Click on the highlighted text to retrieve the full piece: January is TFSA top-up time — How to contribute the maximum $5,500 even if you don’t have “new” money.
So what’s the “old” money you can use instead? Well, while younger investors probably have most of their money in RRSPs and TFSAs, old-timers who were saving for decades before the 2009 introduction of the Tax-free Savings Account tend to have significant chunks of their net worth in taxable non-registered (aka “Open”) investment accounts. This is particularly the case for those with generous corporate pension plans, which means RRSP room was limited by the so-called “Pension Adjustment” or PA that’s shown on your T-4 slips. (Yes, brace yourself for the annual onslaught!)
Of course, by definition, taxable accounts generate annual tax liability on all the dividends, interest and capital gains you may have enjoyed in the calendar year. In the next few weeks and months you can expect your mailbox to be full of T-3 and T-5 slips that tell you and also the Canada Revenue Agency just how much money you received and will have to pay tax on when you file your taxes late in April for the 2017 calendar year just completed.
Key concept: Transfers-in-Kind
The Motley Fool article goes into the mechanics of “transfers-in-kind,” which means identifying stocks or ETFs (or other securities) in your taxable account that can be transferred into your TFSA. Keep in mind that unlike such transfers to RRSPs, transfers-in-kind to TFSAs won’t generate any tax refund. However, it does mean that the portion of the security transferred into the TFSA will no longer generate those annoying T-3s and T-5s for the future. And that future can be a long time because, as we pointed out in a recent MoneySense Retired Money column, the nice thing about TFSAs is that they can shelter investment income for as long as you live: even if you live past 100!
Yes, I am enthusiastic about the TFSA. I’ve always felt that non-registered accounts impose an unfair level of double taxation on investors. Consider the fact that if you invest $5,000 in a taxable account, you earned that money and paid income tax on it in the first place. If you’re in the top tax bracket, you might have had to earn $7,500, then pay $2,500 or more just to come up with the $5,000 for the investment. For it to then generate further tax liability every passing year strikes me as unfair, which is why one prominent retired actuary often told me he felt it was “futile” to invest in non-registered accounts.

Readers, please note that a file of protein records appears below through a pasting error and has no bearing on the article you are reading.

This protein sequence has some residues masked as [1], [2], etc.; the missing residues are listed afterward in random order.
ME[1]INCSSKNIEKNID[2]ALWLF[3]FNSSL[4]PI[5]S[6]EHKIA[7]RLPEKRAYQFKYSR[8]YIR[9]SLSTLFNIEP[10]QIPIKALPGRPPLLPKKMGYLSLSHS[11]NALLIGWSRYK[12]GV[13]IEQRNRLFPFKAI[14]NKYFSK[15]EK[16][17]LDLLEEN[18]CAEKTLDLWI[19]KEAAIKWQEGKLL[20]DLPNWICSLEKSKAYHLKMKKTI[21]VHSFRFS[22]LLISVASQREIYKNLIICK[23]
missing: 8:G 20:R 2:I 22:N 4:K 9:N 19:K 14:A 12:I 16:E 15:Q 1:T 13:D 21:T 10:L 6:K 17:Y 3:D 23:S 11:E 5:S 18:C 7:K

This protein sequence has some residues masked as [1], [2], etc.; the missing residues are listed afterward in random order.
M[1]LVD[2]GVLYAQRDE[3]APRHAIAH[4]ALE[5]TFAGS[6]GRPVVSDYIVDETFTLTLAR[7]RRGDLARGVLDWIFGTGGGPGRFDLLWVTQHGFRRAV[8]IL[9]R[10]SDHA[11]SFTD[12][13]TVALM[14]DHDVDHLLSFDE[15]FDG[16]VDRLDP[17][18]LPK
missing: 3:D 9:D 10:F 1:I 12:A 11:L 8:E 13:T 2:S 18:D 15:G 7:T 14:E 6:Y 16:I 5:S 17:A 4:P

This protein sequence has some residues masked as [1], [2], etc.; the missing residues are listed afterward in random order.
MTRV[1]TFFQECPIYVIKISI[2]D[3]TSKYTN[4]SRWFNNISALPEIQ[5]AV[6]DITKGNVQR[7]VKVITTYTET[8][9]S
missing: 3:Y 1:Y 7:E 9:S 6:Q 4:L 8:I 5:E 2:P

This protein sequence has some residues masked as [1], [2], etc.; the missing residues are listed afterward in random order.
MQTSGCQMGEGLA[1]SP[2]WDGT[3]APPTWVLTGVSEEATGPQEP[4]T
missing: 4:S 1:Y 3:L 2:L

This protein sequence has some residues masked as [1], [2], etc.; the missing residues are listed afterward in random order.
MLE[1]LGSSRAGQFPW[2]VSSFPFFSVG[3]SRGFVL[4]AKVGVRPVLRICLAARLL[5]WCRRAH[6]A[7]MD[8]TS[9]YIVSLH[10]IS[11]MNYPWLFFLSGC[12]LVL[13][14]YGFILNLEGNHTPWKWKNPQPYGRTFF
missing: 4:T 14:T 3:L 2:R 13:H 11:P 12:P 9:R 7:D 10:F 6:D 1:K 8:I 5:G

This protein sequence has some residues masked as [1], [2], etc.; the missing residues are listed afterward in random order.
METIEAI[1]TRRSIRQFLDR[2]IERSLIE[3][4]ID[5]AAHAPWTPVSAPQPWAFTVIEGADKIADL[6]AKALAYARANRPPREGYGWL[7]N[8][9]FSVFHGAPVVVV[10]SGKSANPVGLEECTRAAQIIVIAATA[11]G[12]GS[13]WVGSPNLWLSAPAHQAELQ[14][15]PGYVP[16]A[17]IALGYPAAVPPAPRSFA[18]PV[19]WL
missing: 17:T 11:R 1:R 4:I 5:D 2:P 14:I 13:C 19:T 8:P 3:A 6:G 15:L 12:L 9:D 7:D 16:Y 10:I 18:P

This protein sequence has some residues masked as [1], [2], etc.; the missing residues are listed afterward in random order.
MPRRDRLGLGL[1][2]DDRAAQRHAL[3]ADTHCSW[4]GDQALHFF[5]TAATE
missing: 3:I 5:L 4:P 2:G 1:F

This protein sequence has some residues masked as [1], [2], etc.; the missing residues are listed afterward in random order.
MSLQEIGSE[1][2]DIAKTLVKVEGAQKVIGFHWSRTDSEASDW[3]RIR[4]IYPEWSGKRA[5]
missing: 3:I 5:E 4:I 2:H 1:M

TFSA undoes unfair double taxation of taxable accounts
So the TFSA is a good deal that merely restores some semblance of fairness to investors. I’ve written before that if our prime minister REALLY cared about the middle class, he wouldn’t have chopped back the $10,000 annual TFSA limit that prevailed in the last year of the Tory reign. That’s why the limit is once again $5,500.
Even so, if you put money into a TFSA every year since 2009, with the 2018 contribution you’ve now had ten years to take advantage of it. The cumulative limit is now $57,500 and I know plenty of readers who have grown that (tax-free of course!) to $100,000 or more.
So move heaven and earth to try to top up your TFSA. Read the full Motley Fool article to get the mechanics and tax consequences of transfers-in-kind straight. Your financial institution will no doubt be happy to assist you. Last I checked at my bank, it took more than an hour to get through, no doubt because many Canadians are doing just what I describe here.
Happy New Year!